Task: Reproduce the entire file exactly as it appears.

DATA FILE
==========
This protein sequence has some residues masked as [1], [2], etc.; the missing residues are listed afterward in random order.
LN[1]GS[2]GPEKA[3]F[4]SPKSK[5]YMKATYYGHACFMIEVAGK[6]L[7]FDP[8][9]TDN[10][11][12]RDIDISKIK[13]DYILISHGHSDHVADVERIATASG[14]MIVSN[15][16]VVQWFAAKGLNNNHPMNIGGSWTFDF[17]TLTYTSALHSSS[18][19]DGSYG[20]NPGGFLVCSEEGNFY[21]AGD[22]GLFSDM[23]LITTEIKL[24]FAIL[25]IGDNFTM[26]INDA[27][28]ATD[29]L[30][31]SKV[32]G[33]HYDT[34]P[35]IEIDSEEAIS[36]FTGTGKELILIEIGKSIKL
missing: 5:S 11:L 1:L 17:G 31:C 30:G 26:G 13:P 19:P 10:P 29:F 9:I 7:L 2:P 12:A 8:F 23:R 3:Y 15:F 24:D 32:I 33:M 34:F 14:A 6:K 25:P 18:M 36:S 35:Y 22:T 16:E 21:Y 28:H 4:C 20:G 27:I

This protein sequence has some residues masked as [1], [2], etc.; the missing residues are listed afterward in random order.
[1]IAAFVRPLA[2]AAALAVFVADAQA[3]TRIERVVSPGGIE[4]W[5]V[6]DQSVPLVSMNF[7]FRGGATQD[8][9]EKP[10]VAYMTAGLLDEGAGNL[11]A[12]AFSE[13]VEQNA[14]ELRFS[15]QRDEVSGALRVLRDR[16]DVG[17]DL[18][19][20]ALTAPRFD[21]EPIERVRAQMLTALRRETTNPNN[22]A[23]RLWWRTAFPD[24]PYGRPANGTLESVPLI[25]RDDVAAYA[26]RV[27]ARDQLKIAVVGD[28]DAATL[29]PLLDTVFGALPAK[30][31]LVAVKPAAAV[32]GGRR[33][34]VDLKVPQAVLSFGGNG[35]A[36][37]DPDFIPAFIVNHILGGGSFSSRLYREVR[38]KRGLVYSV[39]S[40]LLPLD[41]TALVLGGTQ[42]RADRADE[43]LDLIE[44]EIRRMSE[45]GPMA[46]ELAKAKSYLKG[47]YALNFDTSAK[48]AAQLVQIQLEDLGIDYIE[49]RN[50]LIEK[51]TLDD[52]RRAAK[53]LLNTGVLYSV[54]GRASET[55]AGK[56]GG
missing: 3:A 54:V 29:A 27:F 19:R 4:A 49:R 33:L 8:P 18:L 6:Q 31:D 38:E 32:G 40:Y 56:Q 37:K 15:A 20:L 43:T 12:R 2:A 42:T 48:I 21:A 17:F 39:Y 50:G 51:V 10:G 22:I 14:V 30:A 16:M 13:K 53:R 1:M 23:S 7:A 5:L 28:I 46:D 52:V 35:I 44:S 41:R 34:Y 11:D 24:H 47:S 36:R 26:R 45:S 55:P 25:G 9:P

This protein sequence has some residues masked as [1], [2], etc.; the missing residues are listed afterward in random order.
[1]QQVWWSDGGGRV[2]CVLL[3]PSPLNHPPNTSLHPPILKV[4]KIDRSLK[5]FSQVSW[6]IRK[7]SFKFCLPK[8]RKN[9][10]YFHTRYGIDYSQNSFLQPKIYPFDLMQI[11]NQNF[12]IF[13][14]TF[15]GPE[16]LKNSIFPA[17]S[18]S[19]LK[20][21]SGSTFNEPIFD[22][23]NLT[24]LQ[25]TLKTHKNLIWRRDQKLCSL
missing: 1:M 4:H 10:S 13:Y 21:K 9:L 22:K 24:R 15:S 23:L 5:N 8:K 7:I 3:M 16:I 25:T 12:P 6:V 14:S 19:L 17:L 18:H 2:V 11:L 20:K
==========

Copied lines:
This protein sequence has some residues masked as [1], [2], etc.; the missing residues are listed afterward in random order.
LN[1]GS[2]GPEKA[3]F[4]SPKSK[5]YMKATYYGHACFMIEVAGK[6]L[7]FDP[8][9]TDN[10][11][12]RDIDISKIK[13]DYILISHGHSDHVADVERIATASG[14]MIVSN[15][16]VVQWFAAKGLNNNHPMNIGGSWTFDF[17]TLTYTSALHSSS[18][19]DGSYG[20]NPGGFLVCSEEGNFY[21]AGD[22]GLFSDM[23]LITTEIKL[24]FAIL[25]IGDNFTM[26]INDA[27][28]ATD[29]L[30][31]SKV[32]G[33]HYDT[34]P[35]IEIDSEEAIS[36]FTGTGKELILIEIGKSIKL
missing: 5:S 11:L 1:L 17:G 31:C 30:G 26:G 13:P 19:P 10:P 29:F 9:I 7:L 2:P 12:A 8:F 23:R 3:Y 15:F 24:D 32:I 33:M 34:F 14:A 6:K 25:P 18:M 36:S 35:Y 22:T 16:E 21:Y 28:H 4:C 20:G 27:I

This protein sequence has some residues masked as [1], [2], etc.; the missing residues are listed afterward in random order.
[1]IAAFVRPLA[2]AAALAVFVADAQA[3]TRIERVVSPGGIE[4]W[5]V[6]DQSVPLVSMNF[7]FRGGATQD[8][9]EKP[10]VAYMTAGLLDEGAGNL[11]A[12]AFSE[13]VEQNA[14]ELRFS[15]QRDEVSGALRVLRDR[16]DVG[17]DL[18][19][20]ALTAPRFD[21]EPIERVRAQMLTALRRETTNPNN[22]A[23]RLWWRTAFPD[24]PYGRPANGTLESVPLI[25]RDDVAAYA[26]RV[27]ARDQLKIAVVGD[28]DAATL[29]PLLDTVFGALPAK[30][31]LVAVKPAAAV[32]GGRR[33][34]VDLKVPQAVLSFGGNG[35]A[36][37]DPDFIPAFIVNHILGGGSFSSRLYREVR[38]KRGLVYSV[39]S[40]LLPLD[41]TALVLGGTQ[42]RADRADE[43]LDLIE[44]EIRRMSE[45]GPMA[46]ELAKAKSYLKG[47]YALNFDTSAK[48]AAQLVQIQLEDLGIDYIE[49]RN[50]LIEK[51]TLDD[52]RRAAK[53]LLNTGVLYSV[54]GRASET[55]AGK[56]GG
missing: 3:A 54:V 29:A 27:F 19:R 4:A 49:R 33:L 8:P 18:L 6:Q 31:D 38:E 32:G 40:Y 56:Q 37:K 15:A 20:L 43:T 12:R 2:A 42:T 48:I 21:A 17:F 39:Y 50:G 51:V 10:G 22:I 14:V 30:A 16:M 13:K 53:R 1:M 23:S 7:A 5:L 28:I 46:D 52:V 35:I 44:S 41:R 34:Y 11:D 24:H 47:S 36:R 26:R 45:S 55:P 25:G 9:P

This protein sequence has some residues masked as [1], [2], etc.; the missing residues are listed afterward in random order.
[1]QQVWWSDGGGRV[2]CVLL[3]PSPLNHPPNTSLHPPILKV[4]KIDRSLK[5]FSQVSW[6]IRK[7]SFKFCLPK[8]RKN[9][10]YFHTRYGIDYSQNSFLQPKIYPFDLMQI[11]NQNF[12]IF[13][14]TF[15]GPE[16]LKNSIFPA[17]S[18]S[19]LK[20][21]SGSTFNEPIFD[22][23]NLT[24]LQ[25]TLKTHKNLIWRRDQKLCSL
missing: 1:M 4:H 10:S 13:Y 21:K 9:L 22:K 24:R 15:S 23:L 5:N 8:K 7:I 3:M 16:I 25:T 12:P 6:V 14:S 19:L 17:L 18:H 2:V 11:L 20:K